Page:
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Remote Work and the Gender Gap


Remote Work and the Gender Gap

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By Heather Morton
Senior Editor, MindEdge Learning

The economic effects of the pandemic are disproportionately burdening women, but there is a glimmer of hope that this experience may give society a long-term nudge towards greater gender equality.

There’s no question that the pandemic is inflicting greater economic hardship on women than on men. Before the pandemic, according to McKinsey & Company, women made up 46 percent of the workforce. However, as of July 2020, 54 percent of the jobs lost during the pandemic had been held by women. The McKinsey report attributes 25 percent of women’s job losses to the fact that they are overrepresented in some sectors that have been hardest hit by the pandemic, such as the hospitality industry. However, 75 percent of these job losses can be attributed to unpaid care work, as the burden of closed schools and day-care facilities fell to a greater extent on working mothers.

Even women who kept their jobs and were able to work remotely seem to have been more affected by the pandemic than their male counterparts. Sociologists Thomas Lyttelton (Yale), Emma Zang (Yale), and Kelly Musick (Cornell) compared data from before the pandemic to the data gathered by the April and May 2020 COVID Impact Survey. They found that when moms worked from home, they did 49 more minutes of housework than before—but remote-working dads did no more housework on the days they stayed home.

It also turns out that mothers who are nominally working at home are in the presence of their children twice as much (54 minutes per day) as fathers who are working from home (21 minutes per day). These women may not be engaged in active childcare, but they are certainly liable to interruption—and the stress that comes from the threat of interruption—as they try to focus on work.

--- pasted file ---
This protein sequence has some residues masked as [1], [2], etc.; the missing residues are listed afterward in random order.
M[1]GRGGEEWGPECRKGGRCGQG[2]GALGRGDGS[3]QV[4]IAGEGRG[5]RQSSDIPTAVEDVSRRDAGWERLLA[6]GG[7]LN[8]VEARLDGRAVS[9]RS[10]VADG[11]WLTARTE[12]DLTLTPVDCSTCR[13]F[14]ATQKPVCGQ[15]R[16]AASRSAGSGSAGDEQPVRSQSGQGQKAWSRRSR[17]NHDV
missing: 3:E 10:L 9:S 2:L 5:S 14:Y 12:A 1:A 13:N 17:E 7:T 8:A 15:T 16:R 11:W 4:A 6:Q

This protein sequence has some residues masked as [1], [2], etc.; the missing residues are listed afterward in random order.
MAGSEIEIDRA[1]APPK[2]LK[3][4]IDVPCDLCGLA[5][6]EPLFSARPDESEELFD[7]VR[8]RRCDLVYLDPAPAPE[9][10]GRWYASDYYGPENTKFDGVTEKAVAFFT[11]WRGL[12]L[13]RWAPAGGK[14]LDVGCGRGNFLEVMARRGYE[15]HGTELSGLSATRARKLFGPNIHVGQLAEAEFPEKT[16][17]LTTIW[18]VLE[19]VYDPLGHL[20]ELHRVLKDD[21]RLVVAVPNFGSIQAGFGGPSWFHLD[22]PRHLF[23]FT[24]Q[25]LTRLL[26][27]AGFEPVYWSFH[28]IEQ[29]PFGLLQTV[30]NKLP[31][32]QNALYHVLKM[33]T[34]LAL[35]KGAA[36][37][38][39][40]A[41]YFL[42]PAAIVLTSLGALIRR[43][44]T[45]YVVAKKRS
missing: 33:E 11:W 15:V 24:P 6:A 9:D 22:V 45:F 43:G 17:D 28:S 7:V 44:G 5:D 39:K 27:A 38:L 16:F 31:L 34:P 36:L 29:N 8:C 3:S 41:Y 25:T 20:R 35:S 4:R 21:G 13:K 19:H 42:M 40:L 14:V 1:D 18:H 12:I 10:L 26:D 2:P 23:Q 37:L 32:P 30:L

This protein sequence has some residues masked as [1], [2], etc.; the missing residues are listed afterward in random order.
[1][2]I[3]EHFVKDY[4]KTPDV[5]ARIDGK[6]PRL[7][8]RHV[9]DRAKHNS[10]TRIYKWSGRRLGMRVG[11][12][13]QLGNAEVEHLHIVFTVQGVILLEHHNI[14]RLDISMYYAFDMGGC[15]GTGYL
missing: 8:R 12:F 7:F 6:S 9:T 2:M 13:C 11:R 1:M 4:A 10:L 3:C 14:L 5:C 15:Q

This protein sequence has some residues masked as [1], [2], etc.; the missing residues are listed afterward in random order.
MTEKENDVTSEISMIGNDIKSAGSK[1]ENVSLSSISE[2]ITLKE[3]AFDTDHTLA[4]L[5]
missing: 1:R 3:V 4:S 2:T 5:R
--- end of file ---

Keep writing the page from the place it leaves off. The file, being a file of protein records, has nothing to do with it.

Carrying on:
And, in fact, evidence suggests that women are feeling the stress of the pandemic more generally. Lyttelton, Zang, and Musick report that women working from home experienced greater levels of anxiety, loneliness, and depression than did women working outside the home, though the amounts may not have been statistically significant. (By contrast, fathers working from home actually experienced less anxiety than fathers working outside the home.) So it appears that telecommuting for women, at least in the early days of the pandemic, was more stressful than being able to work away from home.

On the other hand, given the realities of the pandemic economy, telecommuting may have enabled more women to stay employed. And, while there are considerable negative emotional effects for women working at home, they are smaller than the stresses associated with unemployment. Women who are unemployed, quite understandably, experience greater degrees of anxiety, loneliness, depression, and hopelessness than those who are employed—either inside or outside the home.

There is also reason to be somewhat optimistic that, in the long term, the pandemic might lead to a decrease in the burdens on working women. First, employers might shift some jobs permanently to remote work, which would allow workers more flexibility and eliminate the stresses of a commute. If women, in the post-pandemic world, are able to work without having school-aged children around them, the emotional and temporal liabilities of telecommuting might shift in their favor.

Secondly, Lyttelton, Zang, and Musick did find that when dads telecommute, they spend more time on active childcare than moms do on their telecommute days. When dads work from home, they spend 67 minutes longer on childcare; when moms work from home, they spend 20 minutes more on childcare. These differences might persist past the pandemic. Furthermore, in those families where women continue to work in person but men are able to work remotely, the shift in gender norms for childcare might have even greater long-term effects.

The bottom line: the immediate work-related effects of the pandemic are a setback for gender equality in the workplace, but the longer-term outcomes could be more positive. If women can shift some childcare responsibilities to men, that may result in a significant change in the unpaid work expectations in the home.